If parasocial relationships grow intense to the point of absorbing your thoughts or shifting your daily functioning, it may be cause for concern and perhaps expert intervention. But a more casual dynamic—like a celebrity crush—stands to provide interpersonal needs, like “filling a social or romantic void in your life, gaining a sense of support or inspiration from that person, or having strong feelings of admiration for them,” therapist Emily Simonian, LMFT, head of learning at nationwide therapy practice Thriveworks previously told Well+Good.
Characters with whom we have a parasocial relationship can be relatable, or be a mirror or lens to examine or reflect on our own emotions and experiences, says Daniel Lieberman, MD, Clinical Professor of Psychiatry and Behavioral Sciences at George Washington University’s School of Medicine & Health Sciences: “Large parts of our brain are dedicated to forming social relationships, and we actually develop a connection to the characters and experience feelings that are similar to how we feel about our friends.”
After a long day, doing all that you do, doesn’t it make sense that you’d want to just hang out with the friends you already know?
Are there downsides to rewatching the TV shows and movies?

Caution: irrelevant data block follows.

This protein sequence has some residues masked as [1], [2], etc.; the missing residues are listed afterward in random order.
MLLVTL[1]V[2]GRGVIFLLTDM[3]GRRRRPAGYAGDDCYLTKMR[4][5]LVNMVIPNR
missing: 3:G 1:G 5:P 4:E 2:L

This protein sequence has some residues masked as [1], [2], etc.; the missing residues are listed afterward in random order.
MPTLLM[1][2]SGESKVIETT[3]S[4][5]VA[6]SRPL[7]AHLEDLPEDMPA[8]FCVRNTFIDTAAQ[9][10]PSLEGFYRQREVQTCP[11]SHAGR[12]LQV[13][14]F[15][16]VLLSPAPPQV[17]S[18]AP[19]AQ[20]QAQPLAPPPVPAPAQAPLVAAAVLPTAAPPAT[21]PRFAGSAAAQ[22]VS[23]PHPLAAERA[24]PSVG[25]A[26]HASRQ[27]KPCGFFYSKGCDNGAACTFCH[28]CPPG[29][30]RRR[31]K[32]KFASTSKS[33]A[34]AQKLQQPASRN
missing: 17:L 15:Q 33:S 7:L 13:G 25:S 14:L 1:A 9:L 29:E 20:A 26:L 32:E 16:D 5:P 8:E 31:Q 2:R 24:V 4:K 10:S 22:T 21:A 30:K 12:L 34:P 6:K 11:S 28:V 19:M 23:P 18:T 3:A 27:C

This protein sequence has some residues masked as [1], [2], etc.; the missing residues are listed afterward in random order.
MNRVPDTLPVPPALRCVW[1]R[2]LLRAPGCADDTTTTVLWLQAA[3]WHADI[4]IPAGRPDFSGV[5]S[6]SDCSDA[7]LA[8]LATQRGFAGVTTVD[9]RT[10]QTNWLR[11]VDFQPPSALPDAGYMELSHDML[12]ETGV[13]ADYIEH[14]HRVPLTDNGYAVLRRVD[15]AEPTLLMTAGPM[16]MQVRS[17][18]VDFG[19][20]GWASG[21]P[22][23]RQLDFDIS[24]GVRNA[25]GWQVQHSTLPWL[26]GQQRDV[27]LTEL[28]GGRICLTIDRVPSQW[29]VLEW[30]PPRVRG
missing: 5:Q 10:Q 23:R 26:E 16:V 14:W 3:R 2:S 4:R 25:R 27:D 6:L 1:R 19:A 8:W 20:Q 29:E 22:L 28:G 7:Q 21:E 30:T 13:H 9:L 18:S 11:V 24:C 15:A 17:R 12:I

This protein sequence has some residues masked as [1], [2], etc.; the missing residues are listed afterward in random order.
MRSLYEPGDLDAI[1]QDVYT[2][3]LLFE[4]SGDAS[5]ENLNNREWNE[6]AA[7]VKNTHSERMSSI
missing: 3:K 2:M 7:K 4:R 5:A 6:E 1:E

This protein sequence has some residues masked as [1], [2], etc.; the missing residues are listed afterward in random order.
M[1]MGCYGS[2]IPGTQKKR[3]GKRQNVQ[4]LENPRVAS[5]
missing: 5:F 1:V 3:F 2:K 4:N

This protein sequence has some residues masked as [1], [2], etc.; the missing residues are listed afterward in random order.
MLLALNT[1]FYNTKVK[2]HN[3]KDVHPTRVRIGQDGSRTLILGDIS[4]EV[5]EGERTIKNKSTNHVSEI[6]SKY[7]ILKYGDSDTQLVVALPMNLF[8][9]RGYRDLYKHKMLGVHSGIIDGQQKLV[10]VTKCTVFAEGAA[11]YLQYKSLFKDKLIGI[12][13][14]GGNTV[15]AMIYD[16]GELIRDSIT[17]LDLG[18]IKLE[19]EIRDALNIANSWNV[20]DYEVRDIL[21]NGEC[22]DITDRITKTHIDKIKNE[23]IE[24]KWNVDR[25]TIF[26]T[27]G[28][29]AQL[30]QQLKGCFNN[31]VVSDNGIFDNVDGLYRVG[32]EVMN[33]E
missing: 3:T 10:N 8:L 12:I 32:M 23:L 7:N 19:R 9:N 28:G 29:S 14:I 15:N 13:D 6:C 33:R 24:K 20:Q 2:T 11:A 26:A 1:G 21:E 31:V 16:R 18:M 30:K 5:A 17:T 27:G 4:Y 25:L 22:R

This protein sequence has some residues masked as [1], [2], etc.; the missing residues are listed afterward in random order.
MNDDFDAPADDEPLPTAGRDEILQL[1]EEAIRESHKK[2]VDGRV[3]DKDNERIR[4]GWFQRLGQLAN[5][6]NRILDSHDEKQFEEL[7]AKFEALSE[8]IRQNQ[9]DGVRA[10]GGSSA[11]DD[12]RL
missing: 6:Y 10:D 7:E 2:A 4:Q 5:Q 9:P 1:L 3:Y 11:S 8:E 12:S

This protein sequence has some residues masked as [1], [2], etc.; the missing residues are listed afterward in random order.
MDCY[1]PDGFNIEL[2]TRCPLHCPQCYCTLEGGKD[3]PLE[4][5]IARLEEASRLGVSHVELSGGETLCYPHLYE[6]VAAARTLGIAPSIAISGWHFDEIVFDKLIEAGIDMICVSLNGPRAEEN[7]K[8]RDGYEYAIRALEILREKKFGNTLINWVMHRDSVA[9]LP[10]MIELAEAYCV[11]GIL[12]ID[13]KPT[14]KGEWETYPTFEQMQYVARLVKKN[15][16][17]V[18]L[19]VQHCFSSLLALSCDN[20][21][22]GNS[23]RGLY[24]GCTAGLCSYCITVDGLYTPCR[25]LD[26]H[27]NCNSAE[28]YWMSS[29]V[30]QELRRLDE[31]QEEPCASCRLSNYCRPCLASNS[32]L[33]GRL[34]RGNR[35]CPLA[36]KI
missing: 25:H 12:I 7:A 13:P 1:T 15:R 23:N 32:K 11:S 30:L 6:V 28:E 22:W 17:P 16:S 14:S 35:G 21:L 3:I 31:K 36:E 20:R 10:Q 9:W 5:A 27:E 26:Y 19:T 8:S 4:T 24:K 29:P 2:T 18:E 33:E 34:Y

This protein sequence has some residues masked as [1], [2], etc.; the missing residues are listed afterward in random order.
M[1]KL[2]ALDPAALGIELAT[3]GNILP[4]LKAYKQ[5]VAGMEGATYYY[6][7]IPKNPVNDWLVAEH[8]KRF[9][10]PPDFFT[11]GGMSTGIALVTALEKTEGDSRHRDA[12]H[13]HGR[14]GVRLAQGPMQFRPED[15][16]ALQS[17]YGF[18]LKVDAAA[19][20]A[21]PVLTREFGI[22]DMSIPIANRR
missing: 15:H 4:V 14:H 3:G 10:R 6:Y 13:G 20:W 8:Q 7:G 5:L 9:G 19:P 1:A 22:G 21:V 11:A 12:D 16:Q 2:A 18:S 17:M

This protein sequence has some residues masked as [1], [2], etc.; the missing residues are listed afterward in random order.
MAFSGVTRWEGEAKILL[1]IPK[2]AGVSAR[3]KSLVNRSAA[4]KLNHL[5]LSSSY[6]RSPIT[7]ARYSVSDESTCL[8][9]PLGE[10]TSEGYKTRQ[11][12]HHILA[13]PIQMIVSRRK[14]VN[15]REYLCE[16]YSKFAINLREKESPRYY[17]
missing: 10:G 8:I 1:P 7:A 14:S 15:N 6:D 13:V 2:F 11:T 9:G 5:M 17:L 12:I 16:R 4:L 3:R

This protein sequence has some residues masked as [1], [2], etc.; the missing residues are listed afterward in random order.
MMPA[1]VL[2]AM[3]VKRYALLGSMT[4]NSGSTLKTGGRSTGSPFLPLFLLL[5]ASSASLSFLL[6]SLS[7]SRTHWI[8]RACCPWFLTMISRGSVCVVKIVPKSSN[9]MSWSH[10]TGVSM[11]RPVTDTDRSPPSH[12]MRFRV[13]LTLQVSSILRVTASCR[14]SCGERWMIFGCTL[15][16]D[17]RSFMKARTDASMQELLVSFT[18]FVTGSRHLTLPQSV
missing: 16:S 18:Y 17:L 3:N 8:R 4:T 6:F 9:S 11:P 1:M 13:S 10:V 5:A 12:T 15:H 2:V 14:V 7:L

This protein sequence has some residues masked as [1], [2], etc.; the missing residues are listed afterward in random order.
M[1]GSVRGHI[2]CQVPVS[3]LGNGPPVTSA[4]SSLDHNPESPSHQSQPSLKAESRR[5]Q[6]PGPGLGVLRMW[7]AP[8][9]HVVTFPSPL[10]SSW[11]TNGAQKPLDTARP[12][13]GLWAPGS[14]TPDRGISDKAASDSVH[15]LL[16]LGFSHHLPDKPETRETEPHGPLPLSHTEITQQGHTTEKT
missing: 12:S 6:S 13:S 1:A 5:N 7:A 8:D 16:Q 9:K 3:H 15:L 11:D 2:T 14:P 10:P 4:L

Not quite, but it’s important to understand the role that nostalgia plays in leading someone to want to rewatch TV shows and movies. For me, New Girl evokes memories of family and feelings of closeness to them. I used to watch it with my little brother who now lives across the country, so watching it on my own reminds me of spending time with him, which is at once nice and sad.
Nostalgia is often regarded as a positive sensation associated with glorifying the past, but research has also linked it to feelings of disappointment in the present. A study published in 2019 in the Journal of Personality and Social Psychology found that it can present as a mixed-to-negative emotion in day-to-day life. In the study, a group of undergraduate students who completed daily questionnaires reported feeling more nostalgic on days when they were stressed and lonely.
But is this behavior ever unhealthy? It can be if we rely on the familiar to the point where we don’t engage with new experiences. The key is to strike a balance between the new and familiar; while new experiences can feel uncomfortable and scary, they’re necessary for continued growth. “What the brain needs is a mixture, and different individuals require different mixtures of the novel and familiar,” Dr. Lieberman says. “The danger is getting caught in a rut, and at that point it’s not going to contribute to your mental well-being, it’s going to detract from it.”
But, that advice applies to new experiences in the scope of your whole life, not just your TV- and movie-viewing preferences. With that in mind, I’ll continue to feel great about watching New Girl on loop, but I’ll also remember to not adopt “embracing the familiar” as my life’s mantra. There’s value in seeking out new things, whether it’s a new show or a more impactful life decision.